According to TechCrunch and Bloomberg, Uber’s maligned surge pricing (put in place when demand for services is higher than normal) will not rise above 2.8x. Additionally, proceeds during the storm will be donated to the American Red Cross for relief efforts.
Mashable reported this morning that Uber, under some duress, has promised to not implement surge pricing during emergencies. After an agreement in New York last year:
The formula for natural disasters is now limited to the normal range of prices the company has charged within the preceding 60 days minus the three highest prices charged during that period.
If you read that about three times it makes sense. Basically, there will be a surge but it has its limits. Lyft caps its “surge” at 200% for comparison’s sake. But that’s for official emergencies, mayor in front of a podium sort of natural disaster. Check this language out, from Uber CEO Travis Kalanick last year:
This policy intends to strike the careful balance between the goal of transportation availability with community expectations of affordability during disasters. Our collaborative solution with Attorney General Schneiderman is a model for technology companies and regulators in local, state and federal government.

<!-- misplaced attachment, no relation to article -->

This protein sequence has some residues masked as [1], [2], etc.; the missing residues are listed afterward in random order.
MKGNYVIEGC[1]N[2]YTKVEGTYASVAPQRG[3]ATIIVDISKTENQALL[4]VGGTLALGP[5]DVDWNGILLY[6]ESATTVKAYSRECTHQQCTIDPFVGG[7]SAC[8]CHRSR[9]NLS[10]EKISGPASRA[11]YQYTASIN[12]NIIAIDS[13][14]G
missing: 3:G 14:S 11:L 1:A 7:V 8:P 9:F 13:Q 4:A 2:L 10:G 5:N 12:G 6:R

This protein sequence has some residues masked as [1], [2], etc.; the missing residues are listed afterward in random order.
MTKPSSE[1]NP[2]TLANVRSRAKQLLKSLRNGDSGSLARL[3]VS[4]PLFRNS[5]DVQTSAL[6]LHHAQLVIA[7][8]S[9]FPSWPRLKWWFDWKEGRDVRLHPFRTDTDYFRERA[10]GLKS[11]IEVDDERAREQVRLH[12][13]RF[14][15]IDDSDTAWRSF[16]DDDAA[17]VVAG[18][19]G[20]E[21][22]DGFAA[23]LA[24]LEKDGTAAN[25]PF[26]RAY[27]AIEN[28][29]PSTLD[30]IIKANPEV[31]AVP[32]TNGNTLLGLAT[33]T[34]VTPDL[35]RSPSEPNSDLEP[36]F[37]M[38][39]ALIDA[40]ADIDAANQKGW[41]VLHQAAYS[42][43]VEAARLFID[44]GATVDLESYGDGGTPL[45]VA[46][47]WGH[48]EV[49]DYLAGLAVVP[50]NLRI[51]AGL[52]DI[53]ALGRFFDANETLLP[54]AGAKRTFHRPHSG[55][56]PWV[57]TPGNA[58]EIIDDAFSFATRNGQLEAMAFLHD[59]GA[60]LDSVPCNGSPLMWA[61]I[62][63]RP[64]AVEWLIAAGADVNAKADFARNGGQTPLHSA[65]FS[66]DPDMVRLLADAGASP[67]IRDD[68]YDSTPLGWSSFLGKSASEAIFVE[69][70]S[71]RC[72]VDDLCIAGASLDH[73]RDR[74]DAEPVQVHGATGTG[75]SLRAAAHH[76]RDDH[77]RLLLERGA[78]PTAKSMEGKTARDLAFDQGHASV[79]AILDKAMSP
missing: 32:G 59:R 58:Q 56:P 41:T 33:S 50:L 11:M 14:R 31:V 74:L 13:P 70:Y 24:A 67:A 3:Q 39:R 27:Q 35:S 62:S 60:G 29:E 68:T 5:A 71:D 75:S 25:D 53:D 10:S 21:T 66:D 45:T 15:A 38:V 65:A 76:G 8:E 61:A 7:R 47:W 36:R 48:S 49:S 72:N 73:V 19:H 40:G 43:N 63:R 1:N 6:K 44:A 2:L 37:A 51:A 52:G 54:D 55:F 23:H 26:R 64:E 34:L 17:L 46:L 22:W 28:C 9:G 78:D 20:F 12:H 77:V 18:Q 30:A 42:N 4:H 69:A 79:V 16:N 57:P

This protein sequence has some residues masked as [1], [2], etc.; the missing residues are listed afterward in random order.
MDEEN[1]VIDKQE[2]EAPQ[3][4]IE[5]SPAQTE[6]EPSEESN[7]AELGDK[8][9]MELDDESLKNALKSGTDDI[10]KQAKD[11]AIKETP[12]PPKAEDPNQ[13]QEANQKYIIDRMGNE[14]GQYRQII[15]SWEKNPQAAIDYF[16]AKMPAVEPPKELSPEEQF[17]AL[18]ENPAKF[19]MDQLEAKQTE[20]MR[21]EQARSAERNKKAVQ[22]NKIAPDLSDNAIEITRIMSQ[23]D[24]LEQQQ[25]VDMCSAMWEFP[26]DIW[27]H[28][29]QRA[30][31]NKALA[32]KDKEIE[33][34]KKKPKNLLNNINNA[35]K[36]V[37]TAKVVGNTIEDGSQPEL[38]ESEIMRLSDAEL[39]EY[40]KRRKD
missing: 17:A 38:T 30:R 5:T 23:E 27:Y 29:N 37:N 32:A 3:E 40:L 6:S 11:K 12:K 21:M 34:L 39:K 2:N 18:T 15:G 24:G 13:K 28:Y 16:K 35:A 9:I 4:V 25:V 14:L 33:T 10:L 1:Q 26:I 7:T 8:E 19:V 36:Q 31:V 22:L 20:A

That doesn’t sound very generous does it? The predicted storm is supposed to be bad. But there’s always that chance that it won’t be totally, store all of the NYC subway trains underground bad. Which means there are going to be lots of hours that are just really snowy, windy, and miserable. You’ll be paying surge pricing to get to and from your office and your warm, cozy, house.
Here are some early complaints:
I hear Uber is implementing a new surge pricing model for this blizzard where they just take your kidney and leave you bleeding in the snow
— Sam Lansky (@samlansky) January 26, 2015
— Who’s Driving You? (@WhosDrivingYou) January 26, 2015
— MikeFlanneryFOX32 (@PoliticalEditor) January 26, 2015
— Hari Kunzru (@harikunzru) January 26, 2015
— Sam Giber (@SamGiber) January 26, 2015